• Enhance the overall tone and mood of your story.

Remember that every scene needs conflict and a change.

To bring your characters and story to life, heighten reader engagement, and pick up the pace, try to make your scenes do double or even triple duty – but subtly is almost always best.

For example, a scene with dialogue should have several layers, including:

  • The words being spoken;
  • The character’s real thoughts, opinions, emotions, and intentions;
  • The other speaker’s tone, word choice, attitude, body language, and facial expressions;
  • The outward actions, reactions, and attitudes of both.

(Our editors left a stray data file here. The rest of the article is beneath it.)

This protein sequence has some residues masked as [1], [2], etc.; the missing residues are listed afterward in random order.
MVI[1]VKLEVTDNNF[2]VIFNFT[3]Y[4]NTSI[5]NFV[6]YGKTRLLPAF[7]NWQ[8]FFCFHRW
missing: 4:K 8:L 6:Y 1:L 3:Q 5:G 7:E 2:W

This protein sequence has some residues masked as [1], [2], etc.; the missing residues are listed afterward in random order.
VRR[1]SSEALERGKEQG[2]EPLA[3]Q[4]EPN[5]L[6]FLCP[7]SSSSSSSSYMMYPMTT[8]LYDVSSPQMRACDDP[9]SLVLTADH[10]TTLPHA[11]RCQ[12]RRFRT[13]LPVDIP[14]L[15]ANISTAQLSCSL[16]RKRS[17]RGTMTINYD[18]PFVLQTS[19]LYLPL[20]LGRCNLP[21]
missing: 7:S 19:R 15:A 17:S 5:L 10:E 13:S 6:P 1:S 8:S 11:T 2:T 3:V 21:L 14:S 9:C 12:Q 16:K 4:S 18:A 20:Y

Here are eight key ways you can intensify your writing and enhance the experience for readers:

  1. When introducing characters, remember to show, rather than tell.

Reveal characters’ personalities, motives, goals, fears, and modus operandi not by telling the readers about them or their background, but by their actions, reactions, words, body language, facial expressions, tone, and attitude. Additionally, for a viewpoint character, show their thoughts, emotions, inner reactions, and physical sensations. Show characters’ reactions to each other, then let the readers draw their own conclusions about the players and their true intentions.

  1. Use attitude when describing setting and characters.